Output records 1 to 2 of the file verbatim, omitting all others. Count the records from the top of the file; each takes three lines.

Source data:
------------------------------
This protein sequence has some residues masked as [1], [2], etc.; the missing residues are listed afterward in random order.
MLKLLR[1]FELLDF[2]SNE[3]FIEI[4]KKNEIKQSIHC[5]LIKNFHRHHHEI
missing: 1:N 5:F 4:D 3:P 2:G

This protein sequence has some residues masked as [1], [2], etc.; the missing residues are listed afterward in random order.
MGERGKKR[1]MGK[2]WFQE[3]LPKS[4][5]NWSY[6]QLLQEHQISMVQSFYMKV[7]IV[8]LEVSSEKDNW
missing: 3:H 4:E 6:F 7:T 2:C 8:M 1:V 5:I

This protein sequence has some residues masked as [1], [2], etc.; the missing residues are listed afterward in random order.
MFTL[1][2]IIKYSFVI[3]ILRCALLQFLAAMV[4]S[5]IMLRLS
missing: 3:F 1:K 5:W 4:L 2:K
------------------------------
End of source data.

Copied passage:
This protein sequence has some residues masked as [1], [2], etc.; the missing residues are listed afterward in random order.
MLKLLR[1]FELLDF[2]SNE[3]FIEI[4]KKNEIKQSIHC[5]LIKNFHRHHHEI
missing: 1:N 5:F 4:D 3:P 2:G

This protein sequence has some residues masked as [1], [2], etc.; the missing residues are listed afterward in random order.
MGERGKKR[1]MGK[2]WFQE[3]LPKS[4][5]NWSY[6]QLLQEHQISMVQSFYMKV[7]IV[8]LEVSSEKDNW
missing: 3:H 4:E 6:F 7:T 2:C 8:M 1:V 5:I